We can answer all of your personal injury FAQ
1. “I’ve been injured in an automobile collision. What do I need to do to protect my rights?”
Consult with an experienced attorney immediately. It is very important that a police report is created and that photographs of the vehicles and the scene are taken as soon as possible. All too often, insurance companies fail to advise their policyholders what benefits they’re entitled to receive after being injured in an automobile collision. You need to know what benefits are available and for how long. Michigan law provides that your own insurance company is responsible to cover many expenses that arise from the collision. If you have private medical insurance, your insurer is responsible to cover those medical expenses that fall outside such private coverage and may be responsible for more coverage, as well. Also, your insurer should be reimbursing you for mileage to necessary medical or physical therapy treatment and for “replacement service expenses” for providing help around the house. More importantly, your own insurance company is responsible for paying 85 percent of your lost wages (tax free) for up to three years following the collision. Let our firm make sure that you get all that you paid for through your insurance premiums by helping you correctly make a timely claim.
2. “Can I get damages for my pain and suffering from the person who caused my auto accident?”
Again, to correctly answer this question you need the assistance of an experienced personal injury attorney. Michigan law provides that when you’re injured in a collision by another person’s negligence, as a driver, a passenger or even a pedestrian, you’re entitled to compensation for your physical pain and mental anguish, or “non-economic damages,” if you have suffered a “serious bodily injury.” Unless a family member has died or you have suffered a permanent and serious disfigurement or “a serious impairment of body function,” Michigan law states that you cannot recover for emotional non-economic damages, including pain and suffering. Let our firm’s experience in this area of law allow you to concentrate on getting better, knowing that the complexities of your personal injury case are being investigated and evaluated properly. Our approach is to document how your injuries have truly affected your ability to lead your normal life. Don’t let an insurance adjuster tell you why you aren’t entitled to some measure of relief; let us help you collect the compensation you are entitled to receive.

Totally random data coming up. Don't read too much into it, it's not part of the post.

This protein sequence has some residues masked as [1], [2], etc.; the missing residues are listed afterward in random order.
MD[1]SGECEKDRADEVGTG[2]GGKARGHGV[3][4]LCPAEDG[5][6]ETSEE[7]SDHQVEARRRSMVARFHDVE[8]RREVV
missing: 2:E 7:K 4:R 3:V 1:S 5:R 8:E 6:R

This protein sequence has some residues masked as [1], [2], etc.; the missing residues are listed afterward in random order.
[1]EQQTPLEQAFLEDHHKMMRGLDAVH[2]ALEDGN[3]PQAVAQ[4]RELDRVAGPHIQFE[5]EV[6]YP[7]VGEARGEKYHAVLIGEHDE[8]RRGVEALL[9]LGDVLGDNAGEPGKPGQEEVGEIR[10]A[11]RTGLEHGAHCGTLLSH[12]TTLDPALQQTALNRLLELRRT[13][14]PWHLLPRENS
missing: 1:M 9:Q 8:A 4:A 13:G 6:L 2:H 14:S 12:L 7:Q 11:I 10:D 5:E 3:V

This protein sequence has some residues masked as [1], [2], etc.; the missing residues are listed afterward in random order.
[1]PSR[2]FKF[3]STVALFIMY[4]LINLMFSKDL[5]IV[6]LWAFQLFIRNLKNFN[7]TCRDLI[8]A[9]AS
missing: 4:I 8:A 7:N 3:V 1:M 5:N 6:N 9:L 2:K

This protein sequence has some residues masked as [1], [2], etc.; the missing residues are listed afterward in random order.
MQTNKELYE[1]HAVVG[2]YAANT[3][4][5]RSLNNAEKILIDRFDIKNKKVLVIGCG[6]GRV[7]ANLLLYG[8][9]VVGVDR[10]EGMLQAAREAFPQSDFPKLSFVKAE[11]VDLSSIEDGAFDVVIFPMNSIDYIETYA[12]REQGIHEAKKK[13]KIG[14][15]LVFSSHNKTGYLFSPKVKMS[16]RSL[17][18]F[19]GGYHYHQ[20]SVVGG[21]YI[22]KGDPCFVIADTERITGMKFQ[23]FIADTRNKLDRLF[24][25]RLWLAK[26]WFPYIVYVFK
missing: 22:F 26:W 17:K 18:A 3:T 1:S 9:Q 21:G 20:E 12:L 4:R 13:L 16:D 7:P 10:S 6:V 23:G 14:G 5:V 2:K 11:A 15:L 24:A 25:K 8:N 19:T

3. “I’ve been injured in a fall, and I think that the owner of the property is responsible. Can you help?”
Michigan law provides that landowners and those in control of property have a duty to protect those upon the premises from certain dangers. What level of protection depends on your reason for being on the property. For example, a store owner owes a customer a different level of protection than a homeowner owes a social guest. This can be a very complicated area of law, and how any court may rule is hard to predict these days. If the defect or condition on the property was special, hidden or somehow not recognizable, the landowner or those in control may be responsible for your injuries. Again, get photographs of the surrounding area and attempt to identify any witnesses. Most importantly, don’t get hurt twice; consult with our attorneys and obtain an experienced and reasoned opinion on whether you have a compensable case. The evolution of what is now referred to as “the open and obvious doctrine” has made recovery in these types of cases very difficult.
4. “My child was bitten by a neighborhood dog and has scars on her face and hands. The dog had never bit anyone before, but I am concerned about my child’s future medical expenses. Should I talk to an attorney?”
Yes. Michigan does not require that a dog, even a family pet, have a history of vicious or biting behavior in order to provide a remedy for those injured. It is important to get an attorney involved early to determine the facts of the bite and the availability of insurance coverage. Scarring, especially to the face or to young children, is something that should be carefully documented. Take pictures immediately, and as the wound(s) heals. Report the bite to your local Animal Control officer and follow through to make sure that the animal is quarantined to ensure it is otherwise healthy. Also, take care to note any changes in your loved one’s physical condition, behaviors and willingness to interact with dogs. These are important factors that any experienced personal injury attorney will evaluate in determining the value of your child’s damages.